Data

Year of publication

2019

Type

Quantitative

Design

Cross-sectional

Classification

NOVA

Country studied

Brazil

Data

Secondary

Data Collected

One food frequency questionnaire

Study setting

Job site, clinic

Age group of participant

Adults/35-74

Participant sex

Mixed

Target population

General

Sample size

n=8468 (participants)

Association between consumption of ultra-processed foods and serum C-reactive protein levels: Cross-sectionalresults from the ELSA-Brasil study

Goal

Investigate whether the caloric contribution of ultra-processed foods to diet is associated with CRP levels, independent of body mass index (BMI).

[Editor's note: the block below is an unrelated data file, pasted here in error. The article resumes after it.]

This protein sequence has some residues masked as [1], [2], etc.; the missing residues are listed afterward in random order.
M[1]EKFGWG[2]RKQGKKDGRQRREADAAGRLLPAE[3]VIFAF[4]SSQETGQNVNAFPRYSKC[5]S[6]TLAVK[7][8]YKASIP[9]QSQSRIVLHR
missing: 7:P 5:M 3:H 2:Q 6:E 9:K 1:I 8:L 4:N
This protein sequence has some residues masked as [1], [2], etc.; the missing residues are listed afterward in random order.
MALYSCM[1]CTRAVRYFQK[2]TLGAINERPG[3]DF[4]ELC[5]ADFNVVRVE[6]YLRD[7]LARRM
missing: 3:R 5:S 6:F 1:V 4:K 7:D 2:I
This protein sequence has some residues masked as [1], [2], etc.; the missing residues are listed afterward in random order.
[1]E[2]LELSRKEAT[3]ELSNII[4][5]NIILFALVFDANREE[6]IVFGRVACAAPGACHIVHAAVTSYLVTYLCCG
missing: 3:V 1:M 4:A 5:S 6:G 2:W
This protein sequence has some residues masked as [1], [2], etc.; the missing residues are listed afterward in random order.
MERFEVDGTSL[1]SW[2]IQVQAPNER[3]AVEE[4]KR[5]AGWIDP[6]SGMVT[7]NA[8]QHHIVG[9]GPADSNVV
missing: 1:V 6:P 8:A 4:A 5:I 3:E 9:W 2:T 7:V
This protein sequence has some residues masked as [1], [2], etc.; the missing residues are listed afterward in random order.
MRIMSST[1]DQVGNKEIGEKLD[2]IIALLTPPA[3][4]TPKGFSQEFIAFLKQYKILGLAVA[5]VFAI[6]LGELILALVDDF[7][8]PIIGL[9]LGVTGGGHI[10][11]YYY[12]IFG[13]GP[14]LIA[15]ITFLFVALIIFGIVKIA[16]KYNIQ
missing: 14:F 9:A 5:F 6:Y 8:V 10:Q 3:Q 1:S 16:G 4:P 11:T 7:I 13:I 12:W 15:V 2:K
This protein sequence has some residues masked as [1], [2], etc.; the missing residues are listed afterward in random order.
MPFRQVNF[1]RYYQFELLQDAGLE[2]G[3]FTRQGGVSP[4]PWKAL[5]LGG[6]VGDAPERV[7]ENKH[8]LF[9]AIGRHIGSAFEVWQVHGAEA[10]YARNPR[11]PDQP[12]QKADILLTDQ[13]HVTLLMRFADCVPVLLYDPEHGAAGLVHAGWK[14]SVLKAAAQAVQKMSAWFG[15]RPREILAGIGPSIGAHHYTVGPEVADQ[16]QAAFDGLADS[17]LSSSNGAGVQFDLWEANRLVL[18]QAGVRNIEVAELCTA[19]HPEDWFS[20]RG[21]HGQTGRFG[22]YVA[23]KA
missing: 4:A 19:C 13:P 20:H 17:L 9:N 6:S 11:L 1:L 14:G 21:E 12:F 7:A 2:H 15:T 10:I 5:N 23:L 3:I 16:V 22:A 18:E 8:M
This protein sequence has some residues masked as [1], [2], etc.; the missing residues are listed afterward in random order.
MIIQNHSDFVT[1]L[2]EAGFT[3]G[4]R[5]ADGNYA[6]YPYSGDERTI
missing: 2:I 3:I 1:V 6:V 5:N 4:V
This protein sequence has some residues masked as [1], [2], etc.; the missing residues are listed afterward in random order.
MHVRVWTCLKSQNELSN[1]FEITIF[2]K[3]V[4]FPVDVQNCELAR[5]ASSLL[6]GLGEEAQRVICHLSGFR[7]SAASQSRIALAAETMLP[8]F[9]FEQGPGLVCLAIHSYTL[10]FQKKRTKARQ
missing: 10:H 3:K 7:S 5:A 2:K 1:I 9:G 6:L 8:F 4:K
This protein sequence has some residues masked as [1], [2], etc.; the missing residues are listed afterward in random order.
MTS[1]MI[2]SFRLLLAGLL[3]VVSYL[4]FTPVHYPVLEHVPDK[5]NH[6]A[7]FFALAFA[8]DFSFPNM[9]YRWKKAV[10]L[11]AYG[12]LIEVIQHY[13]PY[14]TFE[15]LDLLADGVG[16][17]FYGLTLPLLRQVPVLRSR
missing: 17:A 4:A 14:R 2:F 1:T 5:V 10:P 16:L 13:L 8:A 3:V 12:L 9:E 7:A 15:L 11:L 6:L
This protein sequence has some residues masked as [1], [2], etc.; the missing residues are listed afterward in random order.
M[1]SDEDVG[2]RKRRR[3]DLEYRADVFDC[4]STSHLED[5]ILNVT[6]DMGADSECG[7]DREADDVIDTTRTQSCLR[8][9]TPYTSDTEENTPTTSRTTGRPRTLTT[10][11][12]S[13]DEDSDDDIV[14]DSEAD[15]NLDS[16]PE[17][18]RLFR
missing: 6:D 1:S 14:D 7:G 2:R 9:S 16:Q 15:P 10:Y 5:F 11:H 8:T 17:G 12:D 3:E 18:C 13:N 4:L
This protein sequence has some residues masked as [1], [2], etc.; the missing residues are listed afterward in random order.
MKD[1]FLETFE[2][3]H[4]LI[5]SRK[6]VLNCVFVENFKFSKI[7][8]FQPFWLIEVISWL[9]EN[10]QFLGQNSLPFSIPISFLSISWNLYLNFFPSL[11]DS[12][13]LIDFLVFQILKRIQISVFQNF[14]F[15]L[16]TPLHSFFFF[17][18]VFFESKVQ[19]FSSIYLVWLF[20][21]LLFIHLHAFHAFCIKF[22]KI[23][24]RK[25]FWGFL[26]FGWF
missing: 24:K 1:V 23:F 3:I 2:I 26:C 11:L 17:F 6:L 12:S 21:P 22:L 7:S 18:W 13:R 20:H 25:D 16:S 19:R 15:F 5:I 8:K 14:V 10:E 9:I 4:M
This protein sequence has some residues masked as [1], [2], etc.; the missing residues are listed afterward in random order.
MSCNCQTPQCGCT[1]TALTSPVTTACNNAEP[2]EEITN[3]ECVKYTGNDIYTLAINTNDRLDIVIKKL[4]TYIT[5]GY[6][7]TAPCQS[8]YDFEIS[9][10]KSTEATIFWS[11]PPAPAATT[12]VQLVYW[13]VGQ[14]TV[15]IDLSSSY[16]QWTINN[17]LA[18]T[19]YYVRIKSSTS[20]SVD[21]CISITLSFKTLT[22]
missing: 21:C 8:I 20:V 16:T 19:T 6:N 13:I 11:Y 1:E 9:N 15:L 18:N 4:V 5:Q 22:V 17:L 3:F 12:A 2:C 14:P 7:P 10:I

Results

Ultra-processed food accounted for 20% of total energy intake. Among men, after adjustments for sociodemographic characteristics, there was no association between ultra-processed food intake and CRP levels. Among women, after adjustment for sociodemographic characteristics, smoking and physical activity, the highest tercile of ultra-processed food intake was associated with mean CRP levels that were 14% higher (95% confidence interval: 1.04-1.24) than those of the lowest tercile. However, after considering BMI, this association lost statistical significance. Conclusion : Our findings suggest that the positive association of ultra-processed food consumptionwith CRP levels among women seems to be mediated by the presence of adiposity.

Authors

Ester da Silva Cruz Lopes, A., Araújo, L. F., Levy, R. B., Barreto, S. M., Giatti, L.

Journal

Sao Paulo Medical Journal

DOI